The importance of remembering lost loved ones

Abraham Villarreal
3 min readMay 9, 2021
My great-grandfather Elias Villarreal stands in front of a smiling moon, July 1912.

Each time I visit my great-grandfather’s grave, I think of the lesson taught in the animated movie Coco. The lesson of remembering and the tradition of respect to family.

I see his grave like it’s out on a forgotten island. It’s one of those simple graves with his name, Elias Villarreal, stenciled into a block of cement that frames the borders of the plot. There is no picture or fancy designs. No religious symbols or verses. It simply reads Elias Villarreal 1886–1939.

Most of the other plots in this older section of the cemetery are the same. Surrounding by dirt, some of those buried are already lost to time. Their plots are cracked. Names hard to read. Unvisited for generations.

All my other family members, grandparents, aunts and uncles, are buried next to each other in a newer section of the cemetery, surrounded by grass, trees, and benches. The landscaping and flowers honor those that lie there. There is love for the dead who are still in the minds of those that visit.

So, I can’t help but feel a little sadness when I see the plot for Elias Villarreal. He died when his son, my grandfather was only 24 years old. Until recently, through some digging on ancestry.com, almost no one had seen a picture of him. His descendants only imagined what he looked like and what kind of life he led.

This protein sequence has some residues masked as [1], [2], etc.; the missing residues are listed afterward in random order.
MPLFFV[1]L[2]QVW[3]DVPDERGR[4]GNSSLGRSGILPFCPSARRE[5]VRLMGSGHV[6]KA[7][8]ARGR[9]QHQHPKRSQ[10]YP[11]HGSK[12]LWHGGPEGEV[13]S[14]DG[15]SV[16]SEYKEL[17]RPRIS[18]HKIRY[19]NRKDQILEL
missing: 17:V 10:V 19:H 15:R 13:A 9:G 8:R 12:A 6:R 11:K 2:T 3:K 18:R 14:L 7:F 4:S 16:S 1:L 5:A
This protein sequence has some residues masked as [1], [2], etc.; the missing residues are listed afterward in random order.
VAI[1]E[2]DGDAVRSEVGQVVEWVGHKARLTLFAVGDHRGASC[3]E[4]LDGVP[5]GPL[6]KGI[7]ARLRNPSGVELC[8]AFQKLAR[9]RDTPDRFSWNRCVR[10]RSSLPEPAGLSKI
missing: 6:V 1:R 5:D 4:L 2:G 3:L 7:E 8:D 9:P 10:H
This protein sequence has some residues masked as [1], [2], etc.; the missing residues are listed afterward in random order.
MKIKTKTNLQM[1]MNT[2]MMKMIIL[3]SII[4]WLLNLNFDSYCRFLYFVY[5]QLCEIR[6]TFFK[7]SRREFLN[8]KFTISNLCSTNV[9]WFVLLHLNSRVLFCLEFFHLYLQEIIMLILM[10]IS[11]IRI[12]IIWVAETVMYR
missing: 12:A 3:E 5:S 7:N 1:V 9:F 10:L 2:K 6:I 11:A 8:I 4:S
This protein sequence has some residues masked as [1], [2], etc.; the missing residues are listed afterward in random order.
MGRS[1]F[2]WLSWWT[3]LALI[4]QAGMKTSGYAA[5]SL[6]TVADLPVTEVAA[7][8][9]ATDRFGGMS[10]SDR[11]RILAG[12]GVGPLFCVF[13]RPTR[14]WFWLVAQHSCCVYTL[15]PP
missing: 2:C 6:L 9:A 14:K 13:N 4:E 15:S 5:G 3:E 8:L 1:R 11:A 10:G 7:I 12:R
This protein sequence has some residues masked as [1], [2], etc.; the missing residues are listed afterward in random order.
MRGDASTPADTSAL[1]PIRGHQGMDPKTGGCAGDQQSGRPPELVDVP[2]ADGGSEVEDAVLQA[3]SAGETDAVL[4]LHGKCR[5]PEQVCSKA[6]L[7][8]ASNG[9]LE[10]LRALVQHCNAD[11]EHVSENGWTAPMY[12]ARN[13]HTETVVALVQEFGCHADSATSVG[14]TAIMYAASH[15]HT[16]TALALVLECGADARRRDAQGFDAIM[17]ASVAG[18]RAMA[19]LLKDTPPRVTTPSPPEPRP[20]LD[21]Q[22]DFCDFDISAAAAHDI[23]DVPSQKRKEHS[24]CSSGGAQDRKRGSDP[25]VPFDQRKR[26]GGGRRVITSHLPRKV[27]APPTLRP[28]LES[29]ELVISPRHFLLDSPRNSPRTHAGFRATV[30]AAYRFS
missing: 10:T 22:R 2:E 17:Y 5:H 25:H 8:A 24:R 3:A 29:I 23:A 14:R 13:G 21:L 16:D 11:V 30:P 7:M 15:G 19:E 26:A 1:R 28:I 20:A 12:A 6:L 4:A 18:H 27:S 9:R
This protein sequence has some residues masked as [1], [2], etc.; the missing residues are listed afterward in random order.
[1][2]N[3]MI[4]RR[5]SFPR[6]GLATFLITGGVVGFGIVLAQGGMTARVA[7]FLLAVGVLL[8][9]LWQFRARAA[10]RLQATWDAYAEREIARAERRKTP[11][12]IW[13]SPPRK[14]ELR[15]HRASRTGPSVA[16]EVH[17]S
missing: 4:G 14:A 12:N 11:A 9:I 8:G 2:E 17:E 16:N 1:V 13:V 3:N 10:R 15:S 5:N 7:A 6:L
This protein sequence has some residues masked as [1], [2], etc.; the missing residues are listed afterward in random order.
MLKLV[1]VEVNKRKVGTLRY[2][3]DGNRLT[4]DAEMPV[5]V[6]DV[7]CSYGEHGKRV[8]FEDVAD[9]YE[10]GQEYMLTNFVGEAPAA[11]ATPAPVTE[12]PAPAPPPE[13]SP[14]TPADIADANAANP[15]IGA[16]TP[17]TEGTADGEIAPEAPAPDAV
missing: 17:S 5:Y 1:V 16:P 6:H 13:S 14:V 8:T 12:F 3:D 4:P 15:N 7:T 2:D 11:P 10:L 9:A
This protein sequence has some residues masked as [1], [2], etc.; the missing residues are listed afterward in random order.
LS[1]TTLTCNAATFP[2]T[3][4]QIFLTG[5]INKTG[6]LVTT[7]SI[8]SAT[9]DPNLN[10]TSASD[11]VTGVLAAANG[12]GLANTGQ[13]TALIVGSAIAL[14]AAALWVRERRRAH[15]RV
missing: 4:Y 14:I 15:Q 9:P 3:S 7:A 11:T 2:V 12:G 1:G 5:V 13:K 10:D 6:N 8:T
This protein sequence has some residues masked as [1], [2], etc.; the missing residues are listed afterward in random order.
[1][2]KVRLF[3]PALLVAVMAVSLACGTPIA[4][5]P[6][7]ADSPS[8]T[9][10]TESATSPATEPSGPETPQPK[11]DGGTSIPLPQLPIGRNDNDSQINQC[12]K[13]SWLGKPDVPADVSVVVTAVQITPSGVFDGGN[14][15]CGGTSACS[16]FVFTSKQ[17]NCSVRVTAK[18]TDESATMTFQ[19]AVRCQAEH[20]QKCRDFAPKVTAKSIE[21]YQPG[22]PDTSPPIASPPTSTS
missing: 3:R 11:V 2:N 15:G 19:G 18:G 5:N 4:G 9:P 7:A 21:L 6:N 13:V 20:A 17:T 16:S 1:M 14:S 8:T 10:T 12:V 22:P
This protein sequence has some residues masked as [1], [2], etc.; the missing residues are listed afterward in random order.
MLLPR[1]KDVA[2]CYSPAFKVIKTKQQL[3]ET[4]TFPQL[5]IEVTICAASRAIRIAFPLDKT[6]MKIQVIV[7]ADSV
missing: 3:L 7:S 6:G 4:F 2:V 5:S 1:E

In the movie Coco, when someone dies, his soul is sent to the Land of the Dead. It exists there for as long as at least one person continues to remember. Once a soul is forgotten, it leaves the Land of the Dead. No one exactly knows where the soul is going. It is gone forever.

I never had the chance to meet my great-grandfather. He worked for the copper mine in various roles. He was the first in our family, on my father’s side, to immigrate to America. He had a wife, and 12 kids. Some died at birth or at a young age.

His father was named Maximo and he traveled throughout Mexico and the Southwest establishing Methodist churches. That’s how Elias ended up in Douglas, Arizona, and that’s how I ended up growing up in the same border town.

I’ve written about Elias before, partly to share family stories and the inspiration that he gives me as one of his descendants. I write about him again…

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Abraham Villarreal

People are interesting. I write about them and what makes them interesting.